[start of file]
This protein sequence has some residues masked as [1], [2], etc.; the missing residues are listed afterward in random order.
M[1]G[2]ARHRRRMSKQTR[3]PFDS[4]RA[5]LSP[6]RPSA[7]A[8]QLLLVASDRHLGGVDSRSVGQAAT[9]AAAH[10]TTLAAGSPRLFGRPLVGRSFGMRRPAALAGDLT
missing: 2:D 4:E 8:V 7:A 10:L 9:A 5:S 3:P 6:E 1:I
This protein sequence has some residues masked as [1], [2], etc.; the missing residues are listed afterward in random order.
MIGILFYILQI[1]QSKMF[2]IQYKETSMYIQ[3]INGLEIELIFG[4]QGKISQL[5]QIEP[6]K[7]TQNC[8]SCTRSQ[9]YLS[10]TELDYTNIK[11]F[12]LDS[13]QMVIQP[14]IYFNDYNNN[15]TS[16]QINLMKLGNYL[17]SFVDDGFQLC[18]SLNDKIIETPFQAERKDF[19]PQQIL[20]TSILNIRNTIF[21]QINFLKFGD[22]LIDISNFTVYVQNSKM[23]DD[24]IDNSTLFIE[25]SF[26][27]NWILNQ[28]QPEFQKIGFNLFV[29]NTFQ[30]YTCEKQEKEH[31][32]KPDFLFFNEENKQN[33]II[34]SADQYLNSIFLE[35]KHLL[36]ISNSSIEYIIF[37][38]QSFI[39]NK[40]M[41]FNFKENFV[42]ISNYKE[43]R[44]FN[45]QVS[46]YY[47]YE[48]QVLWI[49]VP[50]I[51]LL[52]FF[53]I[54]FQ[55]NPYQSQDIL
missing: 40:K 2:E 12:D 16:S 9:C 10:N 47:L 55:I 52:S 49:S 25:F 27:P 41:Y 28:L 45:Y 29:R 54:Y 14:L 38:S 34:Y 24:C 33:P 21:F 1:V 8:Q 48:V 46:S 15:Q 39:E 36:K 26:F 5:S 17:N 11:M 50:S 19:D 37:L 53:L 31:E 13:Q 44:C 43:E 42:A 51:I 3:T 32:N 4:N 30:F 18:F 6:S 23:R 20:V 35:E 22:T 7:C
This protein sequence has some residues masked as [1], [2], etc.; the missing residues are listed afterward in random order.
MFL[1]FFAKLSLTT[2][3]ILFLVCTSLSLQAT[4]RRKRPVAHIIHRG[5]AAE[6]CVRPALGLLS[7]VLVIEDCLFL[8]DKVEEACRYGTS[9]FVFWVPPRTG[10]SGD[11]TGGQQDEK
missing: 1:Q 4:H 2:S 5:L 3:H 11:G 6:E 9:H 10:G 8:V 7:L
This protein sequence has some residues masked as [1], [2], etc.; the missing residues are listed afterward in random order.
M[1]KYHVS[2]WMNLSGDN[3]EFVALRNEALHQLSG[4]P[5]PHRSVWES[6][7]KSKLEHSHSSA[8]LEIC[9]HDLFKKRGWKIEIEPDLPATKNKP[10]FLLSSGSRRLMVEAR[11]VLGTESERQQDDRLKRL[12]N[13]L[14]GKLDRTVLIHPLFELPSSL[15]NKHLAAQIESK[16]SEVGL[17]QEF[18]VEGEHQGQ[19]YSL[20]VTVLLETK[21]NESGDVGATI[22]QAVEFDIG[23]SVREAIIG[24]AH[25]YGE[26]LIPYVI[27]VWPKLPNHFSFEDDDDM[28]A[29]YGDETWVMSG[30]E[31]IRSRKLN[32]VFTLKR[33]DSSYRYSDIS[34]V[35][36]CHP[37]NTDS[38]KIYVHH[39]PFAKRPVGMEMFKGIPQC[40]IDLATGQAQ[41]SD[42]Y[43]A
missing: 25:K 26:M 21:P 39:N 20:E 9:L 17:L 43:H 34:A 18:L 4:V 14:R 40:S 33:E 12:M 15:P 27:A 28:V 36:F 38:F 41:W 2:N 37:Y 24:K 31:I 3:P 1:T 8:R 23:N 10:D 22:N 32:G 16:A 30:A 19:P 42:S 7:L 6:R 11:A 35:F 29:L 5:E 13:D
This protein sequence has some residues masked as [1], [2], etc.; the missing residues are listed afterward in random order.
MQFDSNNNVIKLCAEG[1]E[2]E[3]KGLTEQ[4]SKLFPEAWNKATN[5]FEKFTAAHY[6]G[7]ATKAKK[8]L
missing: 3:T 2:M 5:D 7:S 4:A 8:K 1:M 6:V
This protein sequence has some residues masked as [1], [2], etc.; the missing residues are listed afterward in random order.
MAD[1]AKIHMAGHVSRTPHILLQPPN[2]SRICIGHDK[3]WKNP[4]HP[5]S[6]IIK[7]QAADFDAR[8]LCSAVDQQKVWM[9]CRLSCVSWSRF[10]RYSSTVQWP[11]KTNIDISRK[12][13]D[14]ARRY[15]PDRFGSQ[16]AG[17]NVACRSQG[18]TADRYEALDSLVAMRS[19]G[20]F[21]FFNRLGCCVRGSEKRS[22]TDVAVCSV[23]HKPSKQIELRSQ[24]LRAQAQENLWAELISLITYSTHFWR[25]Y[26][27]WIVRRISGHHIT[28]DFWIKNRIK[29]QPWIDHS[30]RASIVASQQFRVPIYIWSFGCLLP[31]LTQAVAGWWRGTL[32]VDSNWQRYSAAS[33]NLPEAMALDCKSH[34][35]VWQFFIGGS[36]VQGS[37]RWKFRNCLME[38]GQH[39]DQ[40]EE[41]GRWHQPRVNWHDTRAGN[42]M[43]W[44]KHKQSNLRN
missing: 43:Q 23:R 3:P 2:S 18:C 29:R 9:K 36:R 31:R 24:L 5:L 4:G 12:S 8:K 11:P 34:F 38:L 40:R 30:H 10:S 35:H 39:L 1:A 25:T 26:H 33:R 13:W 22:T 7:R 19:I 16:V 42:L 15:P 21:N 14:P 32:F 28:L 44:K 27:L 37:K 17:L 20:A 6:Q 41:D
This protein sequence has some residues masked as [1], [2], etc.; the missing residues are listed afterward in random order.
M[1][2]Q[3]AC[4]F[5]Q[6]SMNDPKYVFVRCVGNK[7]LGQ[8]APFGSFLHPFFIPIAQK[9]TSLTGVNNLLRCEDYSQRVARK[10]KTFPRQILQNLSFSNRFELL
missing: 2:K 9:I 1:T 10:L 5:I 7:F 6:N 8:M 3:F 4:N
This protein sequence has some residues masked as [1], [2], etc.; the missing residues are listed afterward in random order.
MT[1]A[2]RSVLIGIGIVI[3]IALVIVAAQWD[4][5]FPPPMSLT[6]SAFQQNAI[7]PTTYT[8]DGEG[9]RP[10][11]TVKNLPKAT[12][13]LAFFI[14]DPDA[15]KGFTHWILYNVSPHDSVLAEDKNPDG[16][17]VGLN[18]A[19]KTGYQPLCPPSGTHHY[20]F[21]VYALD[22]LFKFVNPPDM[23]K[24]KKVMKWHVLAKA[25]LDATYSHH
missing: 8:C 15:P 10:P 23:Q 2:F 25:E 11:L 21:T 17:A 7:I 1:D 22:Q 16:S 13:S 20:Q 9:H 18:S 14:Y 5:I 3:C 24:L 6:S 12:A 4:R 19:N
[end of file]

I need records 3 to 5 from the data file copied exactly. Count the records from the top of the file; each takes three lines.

This protein sequence has some residues masked as [1], [2], etc.; the missing residues are listed afterward in random order.
MFL[1]FFAKLSLTT[2][3]ILFLVCTSLSLQAT[4]RRKRPVAHIIHRG[5]AAE[6]CVRPALGLLS[7]VLVIEDCLFL[8]DKVEEACRYGTS[9]FVFWVPPRTG[10]SGD[11]TGGQQDEK
missing: 1:Q 4:H 2:S 5:L 3:H 11:G 6:E 9:H 10:G 8:V 7:L
This protein sequence has some residues masked as [1], [2], etc.; the missing residues are listed afterward in random order.
M[1]KYHVS[2]WMNLSGDN[3]EFVALRNEALHQLSG[4]P[5]PHRSVWES[6][7]KSKLEHSHSSA[8]LEIC[9]HDLFKKRGWKIEIEPDLPATKNKP[10]FLLSSGSRRLMVEAR[11]VLGTESERQQDDRLKRL[12]N[13]L[14]GKLDRTVLIHPLFELPSSL[15]NKHLAAQIESK[16]SEVGL[17]QEF[18]VEGEHQGQ[19]YSL[20]VTVLLETK[21]NESGDVGATI[22]QAVEFDIG[23]SVREAIIG[24]AH[25]YGE[26]LIPYVI[27]VWPKLPNHFSFEDDDDM[28]A[29]YGDETWVMSG[30]E[31]IRSRKLN[32]VFTLKR[33]DSSYRYSDIS[34]V[35][36]CHP[37]NTDS[38]KIYVHH[39]PFAKRPVGMEMFKGIPQC[40]IDLATGQAQ[41]SD[42]Y[43]A
missing: 25:K 26:M 21:P 39:N 20:E 9:L 17:L 43:H 34:A 18:L 4:V 14:R 40:S 33:E 12:M 15:P 27:A 28:V 36:F 38:F 41:W 2:N 37:Y 24:K 31:I 3:P 1:T 8:R 23:N 10:D 22:N 32:G 16:A 30:A 19:P 42:S 7:L 6:R 11:A 35:F 29:L 5:E 13:D
This protein sequence has some residues masked as [1], [2], etc.; the missing residues are listed afterward in random order.
MQFDSNNNVIKLCAEG[1]E[2]E[3]KGLTEQ[4]SKLFPEAWNKATN[5]FEKFTAAHY[6]G[7]ATKAKK[8]L
missing: 3:T 2:M 5:D 7:S 4:A 8:K 1:M 6:V